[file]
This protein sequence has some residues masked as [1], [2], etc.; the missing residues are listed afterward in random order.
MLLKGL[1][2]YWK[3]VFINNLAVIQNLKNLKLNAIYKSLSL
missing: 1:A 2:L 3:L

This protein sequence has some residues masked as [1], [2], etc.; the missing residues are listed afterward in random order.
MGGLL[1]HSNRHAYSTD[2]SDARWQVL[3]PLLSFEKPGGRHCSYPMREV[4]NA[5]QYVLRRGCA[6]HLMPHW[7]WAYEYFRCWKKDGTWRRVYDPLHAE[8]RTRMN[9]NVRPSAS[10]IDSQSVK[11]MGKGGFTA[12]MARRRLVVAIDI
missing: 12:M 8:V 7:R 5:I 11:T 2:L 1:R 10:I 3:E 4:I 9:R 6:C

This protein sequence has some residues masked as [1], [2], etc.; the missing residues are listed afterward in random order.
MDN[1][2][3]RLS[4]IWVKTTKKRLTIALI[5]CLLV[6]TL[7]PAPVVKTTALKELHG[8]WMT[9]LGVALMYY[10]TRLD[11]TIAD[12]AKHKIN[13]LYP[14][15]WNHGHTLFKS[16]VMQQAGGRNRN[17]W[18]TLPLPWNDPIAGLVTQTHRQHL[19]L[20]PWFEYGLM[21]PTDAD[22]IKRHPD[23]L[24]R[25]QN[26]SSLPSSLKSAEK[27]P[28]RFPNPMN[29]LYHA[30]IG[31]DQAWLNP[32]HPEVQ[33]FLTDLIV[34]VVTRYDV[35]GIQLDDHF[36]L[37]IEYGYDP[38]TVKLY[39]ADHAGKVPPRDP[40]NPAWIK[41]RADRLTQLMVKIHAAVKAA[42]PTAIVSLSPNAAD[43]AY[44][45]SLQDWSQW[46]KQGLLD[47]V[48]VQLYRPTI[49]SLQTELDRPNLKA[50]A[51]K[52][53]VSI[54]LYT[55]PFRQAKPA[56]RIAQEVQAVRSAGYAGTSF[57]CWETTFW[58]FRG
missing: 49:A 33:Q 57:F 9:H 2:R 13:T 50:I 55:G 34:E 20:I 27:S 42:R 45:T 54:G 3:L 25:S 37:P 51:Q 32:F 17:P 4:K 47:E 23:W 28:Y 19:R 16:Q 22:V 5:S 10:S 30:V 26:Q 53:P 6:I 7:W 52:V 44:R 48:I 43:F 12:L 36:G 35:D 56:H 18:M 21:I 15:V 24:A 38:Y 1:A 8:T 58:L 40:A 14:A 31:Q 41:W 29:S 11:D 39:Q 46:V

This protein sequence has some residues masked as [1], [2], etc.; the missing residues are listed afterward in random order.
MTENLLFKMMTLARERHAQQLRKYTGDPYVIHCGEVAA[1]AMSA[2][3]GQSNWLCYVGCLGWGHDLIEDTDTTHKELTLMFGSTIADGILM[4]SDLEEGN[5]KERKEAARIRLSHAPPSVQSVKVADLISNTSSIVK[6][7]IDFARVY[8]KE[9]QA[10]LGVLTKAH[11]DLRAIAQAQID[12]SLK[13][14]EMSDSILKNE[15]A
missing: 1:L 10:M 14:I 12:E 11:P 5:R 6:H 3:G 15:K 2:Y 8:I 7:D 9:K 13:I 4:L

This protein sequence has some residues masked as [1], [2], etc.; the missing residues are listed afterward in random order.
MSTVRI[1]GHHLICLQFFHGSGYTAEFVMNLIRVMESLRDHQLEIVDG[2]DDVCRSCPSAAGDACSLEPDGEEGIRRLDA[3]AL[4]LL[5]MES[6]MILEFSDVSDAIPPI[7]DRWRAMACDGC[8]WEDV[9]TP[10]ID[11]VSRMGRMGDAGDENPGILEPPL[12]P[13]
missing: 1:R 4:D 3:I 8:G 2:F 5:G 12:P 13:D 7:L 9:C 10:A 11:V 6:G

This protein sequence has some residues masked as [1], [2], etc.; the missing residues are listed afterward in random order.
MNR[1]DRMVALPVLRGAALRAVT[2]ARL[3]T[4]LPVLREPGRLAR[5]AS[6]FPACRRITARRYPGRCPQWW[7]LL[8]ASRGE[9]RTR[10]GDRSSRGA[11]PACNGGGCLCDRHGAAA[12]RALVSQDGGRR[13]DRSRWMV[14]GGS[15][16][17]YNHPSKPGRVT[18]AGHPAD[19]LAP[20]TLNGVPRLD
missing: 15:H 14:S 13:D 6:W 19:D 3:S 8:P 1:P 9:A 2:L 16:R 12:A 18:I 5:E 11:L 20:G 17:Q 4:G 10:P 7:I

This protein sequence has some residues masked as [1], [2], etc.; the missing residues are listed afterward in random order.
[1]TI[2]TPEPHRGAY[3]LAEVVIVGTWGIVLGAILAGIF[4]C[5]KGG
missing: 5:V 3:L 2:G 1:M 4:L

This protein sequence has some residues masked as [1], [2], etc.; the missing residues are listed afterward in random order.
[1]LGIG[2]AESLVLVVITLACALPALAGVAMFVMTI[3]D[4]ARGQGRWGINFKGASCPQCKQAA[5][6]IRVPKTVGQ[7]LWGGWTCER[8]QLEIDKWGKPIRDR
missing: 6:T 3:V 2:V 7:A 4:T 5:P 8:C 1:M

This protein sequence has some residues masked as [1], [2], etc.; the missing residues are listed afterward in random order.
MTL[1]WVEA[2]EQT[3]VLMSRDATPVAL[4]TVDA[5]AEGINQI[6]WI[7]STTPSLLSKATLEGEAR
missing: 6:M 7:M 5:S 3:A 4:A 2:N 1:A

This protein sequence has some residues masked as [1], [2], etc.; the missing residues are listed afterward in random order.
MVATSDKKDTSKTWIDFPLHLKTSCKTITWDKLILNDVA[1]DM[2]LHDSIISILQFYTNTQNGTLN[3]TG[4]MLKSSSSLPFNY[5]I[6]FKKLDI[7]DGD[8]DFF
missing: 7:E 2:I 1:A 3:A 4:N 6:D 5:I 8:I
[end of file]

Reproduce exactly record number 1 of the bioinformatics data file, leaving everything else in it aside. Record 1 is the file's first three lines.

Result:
This protein sequence has some residues masked as [1], [2], etc.; the missing residues are listed afterward in random order.
MLLKGL[1][2]YWK[3]VFINNLAVIQNLKNLKLNAIYKSLSL
missing: 1:A 2:L 3:L